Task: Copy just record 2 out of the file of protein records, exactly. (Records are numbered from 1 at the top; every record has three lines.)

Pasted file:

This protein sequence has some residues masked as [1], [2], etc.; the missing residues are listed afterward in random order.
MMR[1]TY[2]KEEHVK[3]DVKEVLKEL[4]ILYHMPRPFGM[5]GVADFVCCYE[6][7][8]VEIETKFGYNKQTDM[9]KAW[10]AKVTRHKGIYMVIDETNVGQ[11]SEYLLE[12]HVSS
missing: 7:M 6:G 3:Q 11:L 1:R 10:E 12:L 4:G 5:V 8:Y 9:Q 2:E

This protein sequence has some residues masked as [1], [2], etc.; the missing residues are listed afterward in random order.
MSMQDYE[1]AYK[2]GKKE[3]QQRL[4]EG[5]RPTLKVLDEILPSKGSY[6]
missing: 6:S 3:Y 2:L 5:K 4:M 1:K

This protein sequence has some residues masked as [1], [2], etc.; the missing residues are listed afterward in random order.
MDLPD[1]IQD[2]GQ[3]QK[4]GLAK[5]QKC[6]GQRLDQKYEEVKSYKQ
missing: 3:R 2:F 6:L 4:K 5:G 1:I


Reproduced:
This protein sequence has some residues masked as [1], [2], etc.; the missing residues are listed afterward in random order.
MSMQDYE[1]AYK[2]GKKE[3]QQRL[4]EG[5]RPTLKVLDEILPSKGSY[6]
missing: 6:S 3:Y 2:L 5:K 4:M 1:K